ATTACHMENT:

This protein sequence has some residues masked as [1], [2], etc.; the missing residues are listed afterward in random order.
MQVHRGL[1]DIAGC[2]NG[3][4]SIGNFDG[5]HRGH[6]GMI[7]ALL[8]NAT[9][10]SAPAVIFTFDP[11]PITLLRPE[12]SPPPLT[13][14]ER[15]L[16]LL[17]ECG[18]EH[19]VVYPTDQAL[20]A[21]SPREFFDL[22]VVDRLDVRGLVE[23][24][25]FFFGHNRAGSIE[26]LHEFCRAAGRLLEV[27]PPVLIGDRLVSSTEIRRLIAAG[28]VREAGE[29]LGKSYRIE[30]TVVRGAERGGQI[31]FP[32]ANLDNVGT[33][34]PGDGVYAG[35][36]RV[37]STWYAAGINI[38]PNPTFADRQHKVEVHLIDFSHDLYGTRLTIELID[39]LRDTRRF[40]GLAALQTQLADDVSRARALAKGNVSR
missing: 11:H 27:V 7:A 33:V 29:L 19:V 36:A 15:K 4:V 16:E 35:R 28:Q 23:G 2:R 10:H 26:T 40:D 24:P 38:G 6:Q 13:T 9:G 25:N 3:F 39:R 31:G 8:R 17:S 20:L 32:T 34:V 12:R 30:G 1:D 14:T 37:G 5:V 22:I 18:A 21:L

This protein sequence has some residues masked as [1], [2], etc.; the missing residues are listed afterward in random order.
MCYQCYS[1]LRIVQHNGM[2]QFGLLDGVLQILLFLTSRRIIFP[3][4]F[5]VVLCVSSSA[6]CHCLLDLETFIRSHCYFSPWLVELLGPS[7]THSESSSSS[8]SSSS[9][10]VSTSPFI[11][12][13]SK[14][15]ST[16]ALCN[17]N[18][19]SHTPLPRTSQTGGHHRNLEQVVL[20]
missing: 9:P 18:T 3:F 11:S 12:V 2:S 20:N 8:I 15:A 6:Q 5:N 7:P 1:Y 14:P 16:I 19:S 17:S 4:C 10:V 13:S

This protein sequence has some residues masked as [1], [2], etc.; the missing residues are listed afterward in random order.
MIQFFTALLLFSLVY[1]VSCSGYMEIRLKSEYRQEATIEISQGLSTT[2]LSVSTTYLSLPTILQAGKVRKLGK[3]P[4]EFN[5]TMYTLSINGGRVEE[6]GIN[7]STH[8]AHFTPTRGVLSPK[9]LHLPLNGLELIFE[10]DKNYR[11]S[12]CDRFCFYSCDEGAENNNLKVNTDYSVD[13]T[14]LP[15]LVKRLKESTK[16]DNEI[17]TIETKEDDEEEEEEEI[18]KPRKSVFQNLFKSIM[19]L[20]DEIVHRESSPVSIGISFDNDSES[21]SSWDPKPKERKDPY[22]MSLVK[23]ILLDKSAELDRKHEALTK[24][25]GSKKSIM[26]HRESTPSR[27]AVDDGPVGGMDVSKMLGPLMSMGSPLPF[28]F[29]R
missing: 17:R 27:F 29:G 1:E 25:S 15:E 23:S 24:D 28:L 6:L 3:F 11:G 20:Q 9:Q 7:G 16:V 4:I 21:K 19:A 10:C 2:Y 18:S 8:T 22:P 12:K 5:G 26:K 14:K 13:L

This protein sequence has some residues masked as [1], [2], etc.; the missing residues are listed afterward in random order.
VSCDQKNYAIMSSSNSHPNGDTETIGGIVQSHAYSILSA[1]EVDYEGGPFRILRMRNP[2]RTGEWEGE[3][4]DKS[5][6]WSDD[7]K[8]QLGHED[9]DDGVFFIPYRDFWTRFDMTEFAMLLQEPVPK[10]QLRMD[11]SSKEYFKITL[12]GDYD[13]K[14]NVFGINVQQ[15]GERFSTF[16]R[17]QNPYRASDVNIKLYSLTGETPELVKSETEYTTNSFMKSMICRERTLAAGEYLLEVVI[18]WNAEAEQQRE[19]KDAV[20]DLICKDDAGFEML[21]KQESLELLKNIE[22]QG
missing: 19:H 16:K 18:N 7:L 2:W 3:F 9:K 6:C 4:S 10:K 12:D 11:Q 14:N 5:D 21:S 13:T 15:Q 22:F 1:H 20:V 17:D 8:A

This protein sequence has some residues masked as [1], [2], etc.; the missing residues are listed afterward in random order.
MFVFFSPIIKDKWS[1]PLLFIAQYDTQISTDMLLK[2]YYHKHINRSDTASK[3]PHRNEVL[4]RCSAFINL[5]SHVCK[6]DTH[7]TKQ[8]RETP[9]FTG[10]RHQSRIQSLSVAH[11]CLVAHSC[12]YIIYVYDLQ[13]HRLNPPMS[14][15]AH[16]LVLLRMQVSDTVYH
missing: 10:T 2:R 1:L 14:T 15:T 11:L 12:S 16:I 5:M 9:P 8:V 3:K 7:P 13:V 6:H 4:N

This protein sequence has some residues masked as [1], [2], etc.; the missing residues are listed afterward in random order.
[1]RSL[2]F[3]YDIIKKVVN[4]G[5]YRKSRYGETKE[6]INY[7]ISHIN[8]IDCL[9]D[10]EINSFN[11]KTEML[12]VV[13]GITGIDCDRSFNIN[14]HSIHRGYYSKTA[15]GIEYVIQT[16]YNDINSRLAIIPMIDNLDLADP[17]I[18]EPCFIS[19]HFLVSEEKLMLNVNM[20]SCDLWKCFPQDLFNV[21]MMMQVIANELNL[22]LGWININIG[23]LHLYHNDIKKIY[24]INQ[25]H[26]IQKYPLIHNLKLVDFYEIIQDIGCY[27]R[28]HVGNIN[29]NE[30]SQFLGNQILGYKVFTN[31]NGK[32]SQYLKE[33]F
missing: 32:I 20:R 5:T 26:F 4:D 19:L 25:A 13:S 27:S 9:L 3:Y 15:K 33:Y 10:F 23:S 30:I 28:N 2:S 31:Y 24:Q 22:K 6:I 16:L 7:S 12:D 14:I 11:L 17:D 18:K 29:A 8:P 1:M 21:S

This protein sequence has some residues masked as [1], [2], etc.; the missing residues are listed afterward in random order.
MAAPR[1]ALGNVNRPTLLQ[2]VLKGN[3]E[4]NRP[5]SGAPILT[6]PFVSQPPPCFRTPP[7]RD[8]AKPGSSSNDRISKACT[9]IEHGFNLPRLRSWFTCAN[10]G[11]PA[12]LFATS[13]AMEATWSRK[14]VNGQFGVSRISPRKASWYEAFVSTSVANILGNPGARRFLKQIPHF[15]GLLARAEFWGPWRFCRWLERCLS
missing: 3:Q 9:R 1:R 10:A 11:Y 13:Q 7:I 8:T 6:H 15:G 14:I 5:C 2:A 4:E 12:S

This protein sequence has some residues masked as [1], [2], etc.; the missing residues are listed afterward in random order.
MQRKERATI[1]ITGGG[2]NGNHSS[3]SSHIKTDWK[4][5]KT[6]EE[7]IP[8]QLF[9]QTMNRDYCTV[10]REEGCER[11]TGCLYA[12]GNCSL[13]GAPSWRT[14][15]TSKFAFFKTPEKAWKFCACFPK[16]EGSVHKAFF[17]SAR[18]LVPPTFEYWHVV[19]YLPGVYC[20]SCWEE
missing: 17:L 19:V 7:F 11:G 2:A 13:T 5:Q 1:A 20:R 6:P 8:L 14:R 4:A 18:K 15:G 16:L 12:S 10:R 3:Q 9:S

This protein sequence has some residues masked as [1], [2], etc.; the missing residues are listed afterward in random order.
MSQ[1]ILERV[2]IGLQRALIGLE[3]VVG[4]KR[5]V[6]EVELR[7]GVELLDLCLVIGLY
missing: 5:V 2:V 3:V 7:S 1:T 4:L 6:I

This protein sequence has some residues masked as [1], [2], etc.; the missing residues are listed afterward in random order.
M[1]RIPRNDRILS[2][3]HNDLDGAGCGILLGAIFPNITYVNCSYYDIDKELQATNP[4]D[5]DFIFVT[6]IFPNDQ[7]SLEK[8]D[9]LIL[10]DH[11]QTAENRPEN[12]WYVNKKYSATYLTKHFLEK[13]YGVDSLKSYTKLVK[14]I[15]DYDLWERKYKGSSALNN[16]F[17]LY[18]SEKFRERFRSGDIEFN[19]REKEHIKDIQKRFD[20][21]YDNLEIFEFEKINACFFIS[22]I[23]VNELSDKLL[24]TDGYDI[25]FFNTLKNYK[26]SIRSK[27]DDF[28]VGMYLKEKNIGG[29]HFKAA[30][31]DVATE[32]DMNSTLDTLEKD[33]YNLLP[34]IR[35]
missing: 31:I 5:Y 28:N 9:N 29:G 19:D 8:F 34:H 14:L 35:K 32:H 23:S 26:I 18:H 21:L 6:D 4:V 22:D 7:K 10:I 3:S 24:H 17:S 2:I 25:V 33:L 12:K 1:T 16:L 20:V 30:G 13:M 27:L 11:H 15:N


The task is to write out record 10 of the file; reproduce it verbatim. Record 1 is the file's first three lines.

This protein sequence has some residues masked as [1], [2], etc.; the missing residues are listed afterward in random order.
M[1]RIPRNDRILS[2][3]HNDLDGAGCGILLGAIFPNITYVNCSYYDIDKELQATNP[4]D[5]DFIFVT[6]IFPNDQ[7]SLEK[8]D[9]LIL[10]DH[11]QTAENRPEN[12]WYVNKKYSATYLTKHFLEK[13]YGVDSLKSYTKLVK[14]I[15]DYDLWERKYKGSSALNN[16]F[17]LY[18]SEKFRERFRSGDIEFN[19]REKEHIKDIQKRFD[20][21]YDNLEIFEFEKINACFFIS[22]I[23]VNELSDKLL[24]TDGYDI[25]FFNTLKNYK[26]SIRSK[27]DDF[28]VGMYLKEKNIGG[29]HFKAA[30][31]DVATE[32]DMNSTLDTLEKD[33]YNLLP[34]IR[35]
missing: 31:I 5:Y 28:N 9:N 29:G 19:D 8:F 34:H 14:L 35:K 32:H 23:S 26:I 18:H 21:L 6:D 4:V 22:D 7:K 10:I 3:S 24:H 17:S 2:I 25:V 33:L 12:K 1:T 16:L 20:V 30:G 13:M 27:L 11:H 15:N